Fossil fuels are the backbone of economies worldwide, so governments spend a lot to support them. A new report from Bloomberg New Energy Finance says altogether governments spent between $43 anf $46 billion on renewable energy and biofuels last year, not including indirect support, such as subsidies to corn farmers that help ethanol production. Direct subsidies of fossil fuels came to $557 billion, the report says.

    • Chernobyl zone shows decline in biodiversity

      The largest wildlife census of its kind conducted in Chernobyl has revealed that mammals are declining in the exclusion zone surrounding the nuclear power plant.

    • Assault on America: A Decade of Petroleum Company Disaster, Pollution, and Profit

      The BP catastrophe in the Gulf of Mexico, with its tragic loss of life and devastating impact on the Gulf Coast economy, has brought the risk and high cost of oil development to the public’s attention. Predictably a round of oil industry executives have testified before Congress offering countless apologies and empty assurances that such an incident will never happen again. But this is the fourth major oil spill in 33 years on North America.

    • BP’s incoming boss says clean-up operation may be scaled down

      Bob Dudley, who was named this week to replace BP’s much maligned chief executive Tony Hayward, announced that the company was appointing a former head of the US federal emergency management agency, James Lee Witt, to help recover from the disaster. BP intends to attempt a “static kill” to permanently plug the well with cement on Tuesday.

      Although he told reporters that BP remained fully committed to a long-term restoration of the tarnished environment, Dudley told reporters in Mississippi that it was “not too soon for a scale-back” in clean-up efforts: “You probably don’t need to see so many hazmat [protective] suits on the beaches.”

    • BP oil spill: A Louisiana tragedy

      There’s hardly a family in the Gulf region that does not have a member involved in the oil industry. My father was a tugboat captain who handled barges of crude oil for the sprawling refineries, my brother sells oilfield equipment and technology, my nephew captains offshore supply vessels, my great-nephew operates a giant crane currently picking Katrina-smashed equipment from the Gulf floor. Cousins manage oil leases.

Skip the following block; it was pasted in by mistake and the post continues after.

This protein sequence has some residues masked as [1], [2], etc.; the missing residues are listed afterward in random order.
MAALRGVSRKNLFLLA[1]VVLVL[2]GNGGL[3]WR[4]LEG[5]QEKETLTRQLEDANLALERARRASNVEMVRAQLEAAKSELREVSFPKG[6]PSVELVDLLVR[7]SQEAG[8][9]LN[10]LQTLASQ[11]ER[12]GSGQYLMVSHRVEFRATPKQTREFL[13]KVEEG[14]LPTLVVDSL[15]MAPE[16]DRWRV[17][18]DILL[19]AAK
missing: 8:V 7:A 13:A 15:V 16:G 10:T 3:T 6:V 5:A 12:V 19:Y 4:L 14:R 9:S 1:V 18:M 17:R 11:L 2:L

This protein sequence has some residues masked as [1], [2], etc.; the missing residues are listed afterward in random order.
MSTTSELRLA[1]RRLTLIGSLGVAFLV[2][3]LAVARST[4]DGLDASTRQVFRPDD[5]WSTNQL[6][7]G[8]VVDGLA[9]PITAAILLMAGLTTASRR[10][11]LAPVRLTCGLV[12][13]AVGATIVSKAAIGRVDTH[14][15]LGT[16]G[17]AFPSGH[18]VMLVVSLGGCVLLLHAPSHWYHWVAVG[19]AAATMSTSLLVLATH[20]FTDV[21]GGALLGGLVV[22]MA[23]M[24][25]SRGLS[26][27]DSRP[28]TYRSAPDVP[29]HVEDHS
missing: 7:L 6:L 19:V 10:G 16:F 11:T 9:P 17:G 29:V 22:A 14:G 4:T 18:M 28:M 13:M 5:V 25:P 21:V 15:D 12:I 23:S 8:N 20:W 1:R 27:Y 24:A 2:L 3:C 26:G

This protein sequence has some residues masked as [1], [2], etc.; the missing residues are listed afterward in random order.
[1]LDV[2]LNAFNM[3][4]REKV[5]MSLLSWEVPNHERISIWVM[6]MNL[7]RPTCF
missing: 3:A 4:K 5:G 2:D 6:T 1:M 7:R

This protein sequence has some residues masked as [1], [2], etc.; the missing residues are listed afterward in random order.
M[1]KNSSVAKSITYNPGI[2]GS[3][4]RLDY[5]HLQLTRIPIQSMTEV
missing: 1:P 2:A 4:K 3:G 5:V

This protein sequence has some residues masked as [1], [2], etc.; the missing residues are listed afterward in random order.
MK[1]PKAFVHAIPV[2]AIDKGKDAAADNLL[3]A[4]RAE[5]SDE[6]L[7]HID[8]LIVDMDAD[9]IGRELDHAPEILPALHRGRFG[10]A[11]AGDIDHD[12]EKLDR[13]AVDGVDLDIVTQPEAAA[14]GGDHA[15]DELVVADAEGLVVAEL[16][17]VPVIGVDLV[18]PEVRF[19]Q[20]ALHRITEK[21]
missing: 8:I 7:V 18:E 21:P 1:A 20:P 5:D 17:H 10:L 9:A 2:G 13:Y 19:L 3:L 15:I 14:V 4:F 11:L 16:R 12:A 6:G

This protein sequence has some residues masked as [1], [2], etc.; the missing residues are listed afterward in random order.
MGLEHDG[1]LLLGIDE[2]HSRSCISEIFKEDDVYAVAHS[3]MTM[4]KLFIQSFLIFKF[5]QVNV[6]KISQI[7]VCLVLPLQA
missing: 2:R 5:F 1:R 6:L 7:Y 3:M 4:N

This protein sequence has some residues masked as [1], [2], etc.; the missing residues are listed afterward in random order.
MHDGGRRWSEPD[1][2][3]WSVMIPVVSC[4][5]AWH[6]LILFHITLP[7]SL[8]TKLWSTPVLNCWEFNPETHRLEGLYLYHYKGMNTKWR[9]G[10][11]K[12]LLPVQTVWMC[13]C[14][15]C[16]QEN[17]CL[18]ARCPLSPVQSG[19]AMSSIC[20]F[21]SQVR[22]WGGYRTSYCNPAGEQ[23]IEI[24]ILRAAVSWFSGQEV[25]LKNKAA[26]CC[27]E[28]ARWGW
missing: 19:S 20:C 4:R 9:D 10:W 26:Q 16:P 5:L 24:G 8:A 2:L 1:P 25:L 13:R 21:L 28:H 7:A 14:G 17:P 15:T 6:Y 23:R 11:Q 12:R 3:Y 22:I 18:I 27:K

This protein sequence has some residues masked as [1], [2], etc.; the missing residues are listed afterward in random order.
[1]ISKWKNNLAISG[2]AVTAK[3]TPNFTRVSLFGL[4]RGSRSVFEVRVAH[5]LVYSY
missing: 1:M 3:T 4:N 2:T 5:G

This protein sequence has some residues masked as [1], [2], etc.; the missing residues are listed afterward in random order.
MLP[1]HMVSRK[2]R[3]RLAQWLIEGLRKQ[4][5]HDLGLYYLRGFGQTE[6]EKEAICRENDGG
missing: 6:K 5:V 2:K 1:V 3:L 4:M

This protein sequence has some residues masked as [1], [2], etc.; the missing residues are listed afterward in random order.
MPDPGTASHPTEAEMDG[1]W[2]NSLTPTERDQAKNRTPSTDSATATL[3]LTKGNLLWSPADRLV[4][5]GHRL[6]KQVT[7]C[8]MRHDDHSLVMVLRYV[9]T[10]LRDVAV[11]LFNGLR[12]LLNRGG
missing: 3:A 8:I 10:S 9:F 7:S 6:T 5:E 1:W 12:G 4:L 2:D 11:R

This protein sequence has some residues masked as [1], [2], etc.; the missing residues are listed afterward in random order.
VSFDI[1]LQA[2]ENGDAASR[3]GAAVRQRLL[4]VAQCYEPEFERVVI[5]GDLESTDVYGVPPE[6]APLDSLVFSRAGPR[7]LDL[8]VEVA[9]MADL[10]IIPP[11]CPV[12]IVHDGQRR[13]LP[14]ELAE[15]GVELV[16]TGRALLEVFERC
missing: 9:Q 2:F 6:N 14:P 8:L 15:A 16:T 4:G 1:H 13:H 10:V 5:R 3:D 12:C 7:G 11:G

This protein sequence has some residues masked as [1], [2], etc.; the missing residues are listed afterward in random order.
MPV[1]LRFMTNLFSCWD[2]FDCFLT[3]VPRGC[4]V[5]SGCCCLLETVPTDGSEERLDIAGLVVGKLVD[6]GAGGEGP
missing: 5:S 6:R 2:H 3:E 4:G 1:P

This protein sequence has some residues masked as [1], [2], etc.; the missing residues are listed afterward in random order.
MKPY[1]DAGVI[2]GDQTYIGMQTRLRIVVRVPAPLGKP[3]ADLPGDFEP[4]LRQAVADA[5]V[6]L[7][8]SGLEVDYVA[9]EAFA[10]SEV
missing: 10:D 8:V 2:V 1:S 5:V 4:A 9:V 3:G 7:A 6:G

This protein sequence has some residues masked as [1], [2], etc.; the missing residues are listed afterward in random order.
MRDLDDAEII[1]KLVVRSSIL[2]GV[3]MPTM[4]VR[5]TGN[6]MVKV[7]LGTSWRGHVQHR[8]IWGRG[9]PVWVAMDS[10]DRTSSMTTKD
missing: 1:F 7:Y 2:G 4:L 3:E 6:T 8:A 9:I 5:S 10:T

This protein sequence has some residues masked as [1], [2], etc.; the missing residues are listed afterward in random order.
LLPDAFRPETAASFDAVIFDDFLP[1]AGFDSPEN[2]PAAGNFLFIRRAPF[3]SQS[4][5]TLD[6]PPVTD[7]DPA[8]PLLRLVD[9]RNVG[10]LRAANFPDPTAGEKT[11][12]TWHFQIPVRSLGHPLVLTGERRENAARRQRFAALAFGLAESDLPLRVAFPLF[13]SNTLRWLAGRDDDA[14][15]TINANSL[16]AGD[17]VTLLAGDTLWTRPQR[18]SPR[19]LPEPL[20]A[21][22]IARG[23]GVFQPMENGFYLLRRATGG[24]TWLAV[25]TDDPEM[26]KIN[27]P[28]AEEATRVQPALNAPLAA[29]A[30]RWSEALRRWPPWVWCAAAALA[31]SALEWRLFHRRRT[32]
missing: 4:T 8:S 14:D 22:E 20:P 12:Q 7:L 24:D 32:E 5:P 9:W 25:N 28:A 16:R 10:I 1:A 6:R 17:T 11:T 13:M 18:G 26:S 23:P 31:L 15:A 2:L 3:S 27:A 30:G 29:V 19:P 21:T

So, even though I am not an oil worker, the industry is part of my environment, my history, and when I saw images of the April Deepwater Horizon explosion and fire, I thought at once, “Wait a minute. Something’s wrong. That rig is state-of-the-art, the size of a small factory, loaded with technology that rivals the space programme in complexity. Why is the fire so enormous?” And later, when the labyrinth of pipes and valves keeled over in a rumbling, hissing nimbus of flame, I was astounded, thinking, “Why didn’t the blowout preventer shut down the well?” And days later, when it was revealed that the device was not functioning, a dark spill began to spread in my soul, a burgeoning realisation that nothing could stop a runaway well 5,000ft below the Gulf’s surface. Nothing.

  • Finance

    • Greenspan: Modest economic recovery ‘in a pause’

      Former Federal Reserve Chairman Alan Greenspan says he thinks the economy is having a modest recovery, but right now there’s a “pause” in that recovery, so it feels like a “quasi-recession.”

    • What Would Roosevelt Do?

      ACROSS the United States, thousands of federally financed stimulus projects are under way, aimed at bolstering the economy and putting people to work. The results so far have not been spectacular.

    • Four Deformations of the Apocalypse

      IF there were such a thing as Chapter 11 for politicians, the Republican push to extend the unaffordable Bush tax cuts would amount to a bankruptcy filing. The nation’s public debt — if honestly reckoned to include municipal bonds and the $7 trillion of new deficits baked into the cake through 2015 — will soon reach $18 trillion. That’s a Greece-scale 120 percent of gross domestic product, and fairly screams out for austerity and sacrifice. It is therefore unseemly for the Senate minority leader, Mitch McConnell, to insist that the nation’s wealthiest taxpayers be spared even a three-percentage-point rate increase.

    • With Friends Like This …